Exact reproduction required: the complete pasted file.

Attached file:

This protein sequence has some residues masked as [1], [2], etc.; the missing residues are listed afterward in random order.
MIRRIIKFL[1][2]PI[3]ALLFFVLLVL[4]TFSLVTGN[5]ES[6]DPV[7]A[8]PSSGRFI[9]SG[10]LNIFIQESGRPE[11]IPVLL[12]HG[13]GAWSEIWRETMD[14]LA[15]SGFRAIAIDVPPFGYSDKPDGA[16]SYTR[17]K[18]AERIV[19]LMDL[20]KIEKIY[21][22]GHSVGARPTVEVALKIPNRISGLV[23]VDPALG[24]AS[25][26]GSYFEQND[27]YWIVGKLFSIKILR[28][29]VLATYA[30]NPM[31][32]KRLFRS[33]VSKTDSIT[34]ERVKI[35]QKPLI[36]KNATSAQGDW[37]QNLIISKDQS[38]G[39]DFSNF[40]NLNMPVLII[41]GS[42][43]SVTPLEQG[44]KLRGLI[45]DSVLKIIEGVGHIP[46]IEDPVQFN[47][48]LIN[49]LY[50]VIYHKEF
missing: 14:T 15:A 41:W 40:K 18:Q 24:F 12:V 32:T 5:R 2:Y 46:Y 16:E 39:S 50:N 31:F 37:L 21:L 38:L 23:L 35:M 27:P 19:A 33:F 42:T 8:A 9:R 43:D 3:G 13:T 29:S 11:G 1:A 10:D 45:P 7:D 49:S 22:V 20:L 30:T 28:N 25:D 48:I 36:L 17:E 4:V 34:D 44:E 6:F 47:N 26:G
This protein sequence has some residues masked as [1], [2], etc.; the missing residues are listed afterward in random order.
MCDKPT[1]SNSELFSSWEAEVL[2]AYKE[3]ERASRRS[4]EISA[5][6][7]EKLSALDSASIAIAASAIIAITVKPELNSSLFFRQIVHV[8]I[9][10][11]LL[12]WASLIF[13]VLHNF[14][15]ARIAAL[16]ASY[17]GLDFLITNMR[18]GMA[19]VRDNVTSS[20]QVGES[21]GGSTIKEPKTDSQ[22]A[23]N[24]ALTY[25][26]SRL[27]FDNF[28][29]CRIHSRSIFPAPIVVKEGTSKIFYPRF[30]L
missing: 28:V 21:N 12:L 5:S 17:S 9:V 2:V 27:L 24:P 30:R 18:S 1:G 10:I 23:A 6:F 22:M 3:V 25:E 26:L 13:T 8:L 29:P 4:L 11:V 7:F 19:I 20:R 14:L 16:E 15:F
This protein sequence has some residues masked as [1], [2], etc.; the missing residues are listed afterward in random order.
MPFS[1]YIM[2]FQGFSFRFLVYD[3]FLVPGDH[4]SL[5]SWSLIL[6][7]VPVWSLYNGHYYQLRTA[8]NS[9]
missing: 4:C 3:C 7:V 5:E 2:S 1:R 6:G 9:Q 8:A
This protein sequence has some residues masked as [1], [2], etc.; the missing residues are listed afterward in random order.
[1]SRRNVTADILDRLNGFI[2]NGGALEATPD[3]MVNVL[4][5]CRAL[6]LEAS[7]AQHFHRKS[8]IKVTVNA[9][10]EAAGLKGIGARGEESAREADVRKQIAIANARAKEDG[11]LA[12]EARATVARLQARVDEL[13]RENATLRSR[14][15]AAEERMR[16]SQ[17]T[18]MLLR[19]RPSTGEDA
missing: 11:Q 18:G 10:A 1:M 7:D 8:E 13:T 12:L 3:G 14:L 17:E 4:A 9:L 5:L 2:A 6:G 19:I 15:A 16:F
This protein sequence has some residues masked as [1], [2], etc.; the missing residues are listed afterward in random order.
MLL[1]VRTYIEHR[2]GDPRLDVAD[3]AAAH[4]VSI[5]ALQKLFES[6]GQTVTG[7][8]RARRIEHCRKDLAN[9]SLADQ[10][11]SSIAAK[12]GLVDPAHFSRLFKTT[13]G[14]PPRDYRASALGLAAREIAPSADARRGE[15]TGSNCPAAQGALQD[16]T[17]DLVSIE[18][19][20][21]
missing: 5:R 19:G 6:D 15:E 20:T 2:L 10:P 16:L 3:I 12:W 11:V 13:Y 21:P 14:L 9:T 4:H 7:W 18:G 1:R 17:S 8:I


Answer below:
This protein sequence has some residues masked as [1], [2], etc.; the missing residues are listed afterward in random order.
MIRRIIKFL[1][2]PI[3]ALLFFVLLVL[4]TFSLVTGN[5]ES[6]DPV[7]A[8]PSSGRFI[9]SG[10]LNIFIQESGRPE[11]IPVLL[12]HG[13]GAWSEIWRETMD[14]LA[15]SGFRAIAIDVPPFGYSDKPDGA[16]SYTR[17]K[18]AERIV[19]LMDL[20]KIEKIY[21][22]GHSVGARPTVEVALKIPNRISGLV[23]VDPALG[24]AS[25][26]GSYFEQND[27]YWIVGKLFSIKILR[28][29]VLATYA[30]NPM[31][32]KRLFRS[33]VSKTDSIT[34]ERVKI[35]QKPLI[36]KNATSAQGDW[37]QNLIISKDQS[38]G[39]DFSNF[40]NLNMPVLII[41]GS[42][43]SVTPLEQG[44]KLRGLI[45]DSVLKIIEGVGHIP[46]IEDPVQFN[47][48]LIN[49]LY[50]VIYHKEF
missing: 14:T 15:A 41:W 40:K 18:Q 24:F 12:V 32:T 5:R 2:Y 46:Y 16:E 39:S 50:N 31:F 37:L 21:L 38:L 23:L 35:M 27:P 19:A 33:F 42:T 8:A 9:R 43:D 3:G 13:T 29:S 11:G 1:A 10:D 45:P 7:D 49:S 22:V 20:L 30:T 28:N 25:D 48:I 36:L 17:E 4:V 34:D 44:E 6:F 47:N 26:G
This protein sequence has some residues masked as [1], [2], etc.; the missing residues are listed afterward in random order.
MCDKPT[1]SNSELFSSWEAEVL[2]AYKE[3]ERASRRS[4]EISA[5][6][7]EKLSALDSASIAIAASAIIAITVKPELNSSLFFRQIVHV[8]I[9][10][11]LL[12]WASLIF[13]VLHNF[14][15]ARIAAL[16]ASY[17]GLDFLITNMR[18]GMA[19]VRDNVTSS[20]QVGES[21]GGSTIKEPKTDSQ[22]A[23]N[24]ALTY[25][26]SRL[27]FDNF[28][29]CRIHSRSIFPAPIVVKEGTSKIFYPRF[30]L
missing: 28:V 21:N 12:L 5:S 17:S 9:V 2:V 27:L 24:P 30:R 18:S 1:G 10:I 23:A 6:F 22:M 3:V 25:E 26:L 13:T 8:L 29:P 4:L 11:V 7:F 19:I 20:R 14:L 16:E 15:F
This protein sequence has some residues masked as [1], [2], etc.; the missing residues are listed afterward in random order.
MPFS[1]YIM[2]FQGFSFRFLVYD[3]FLVPGDH[4]SL[5]SWSLIL[6][7]VPVWSLYNGHYYQLRTA[8]NS[9]
missing: 4:C 3:C 7:V 5:E 2:S 1:R 6:G 9:Q 8:A
This protein sequence has some residues masked as [1], [2], etc.; the missing residues are listed afterward in random order.
[1]SRRNVTADILDRLNGFI[2]NGGALEATPD[3]MVNVL[4][5]CRAL[6]LEAS[7]AQHFHRKS[8]IKVTVNA[9][10]EAAGLKGIGARGEESAREADVRKQIAIANARAKEDG[11]LA[12]EARATVARLQARVDEL[13]RENATLRSR[14][15]AAEERMR[16]SQ[17]T[18]MLLR[19]RPSTGEDA
missing: 11:Q 18:G 10:A 1:M 7:D 8:E 13:T 12:L 3:G 14:L 17:E 4:A 9:L 5:L 2:A 6:G 19:I 15:A 16:F
This protein sequence has some residues masked as [1], [2], etc.; the missing residues are listed afterward in random order.
MLL[1]VRTYIEHR[2]GDPRLDVAD[3]AAAH[4]VSI[5]ALQKLFES[6]GQTVTG[7][8]RARRIEHCRKDLAN[9]SLADQ[10][11]SSIAAK[12]GLVDPAHFSRLFKTT[13]G[14]PPRDYRASALGLAAREIAPSADARRGE[15]TGSNCPAAQGALQD[16]T[17]DLVSIE[18][19][20][21]
missing: 5:R 19:G 6:D 15:E 20:T 2:L 10:P 16:L 3:I 12:W 11:V 13:Y 21:P 14:L 9:T 4:H 7:W 18:G 1:R 17:S 8:I